Background: Treatment of patients in the prone position is a well-established method to improve oxygenation in general intensive care unit (ICU) practice. This method is rarely used in a neurosurgical ICU, considering the risk of intracranial hypertension. The aim of this study was to analyse the effect of prone position on intracranial pressure (ICP), cerebral perfusion pressure (CPP) and systemic oxygenation in patients with reduced intracranial compliance. We hypothesize that the beneficial effects of prone position can outweigh the hazardous effects on the intracranial pressure.
Methods: Eight patients with traumatic brain injury or subarachnoid hemorrhage (SAH) were studied in the supine and prone posture. Hemodynamics, arterial oxygenation, respiratory mechanics, ICP and CPP were continuously measured.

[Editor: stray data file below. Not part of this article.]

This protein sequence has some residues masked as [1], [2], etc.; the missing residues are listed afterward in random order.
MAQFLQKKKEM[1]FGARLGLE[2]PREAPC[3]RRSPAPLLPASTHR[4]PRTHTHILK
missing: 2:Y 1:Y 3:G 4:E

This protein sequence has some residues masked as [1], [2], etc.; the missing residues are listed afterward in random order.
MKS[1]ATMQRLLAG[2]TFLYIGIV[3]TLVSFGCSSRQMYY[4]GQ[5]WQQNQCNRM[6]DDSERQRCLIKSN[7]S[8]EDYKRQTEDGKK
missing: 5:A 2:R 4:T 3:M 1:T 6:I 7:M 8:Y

Results: A significant improvement in PaO(2) was observed in the prone position, from 12.6 +/- 1.4 kPa to 15.7 +/- 3.2 kPa (P= 0.02). Both intracranial pressure and mean arterial pressure increased in the prone position, from 12 +/- 6 to 15 +/- 4 mmHg (P= 0.03) and from 78 +/- 8 to 88 +/- 8 mmHg (P= 0.005), respectively. Arterial pressure increased to a greater extent than ICP, resulting in improved CPP, from 66 +/- 7 to 73 +/- 8 mmHg (P= 0.03) in the prone position.
Conclusions: The prone position can be used to improve the oxygenation as well as CPP in patients with traumatic brain injury or SAH. However, this method results in raised ICP, and should be used cautiously in patients with reduced intracranial compliance.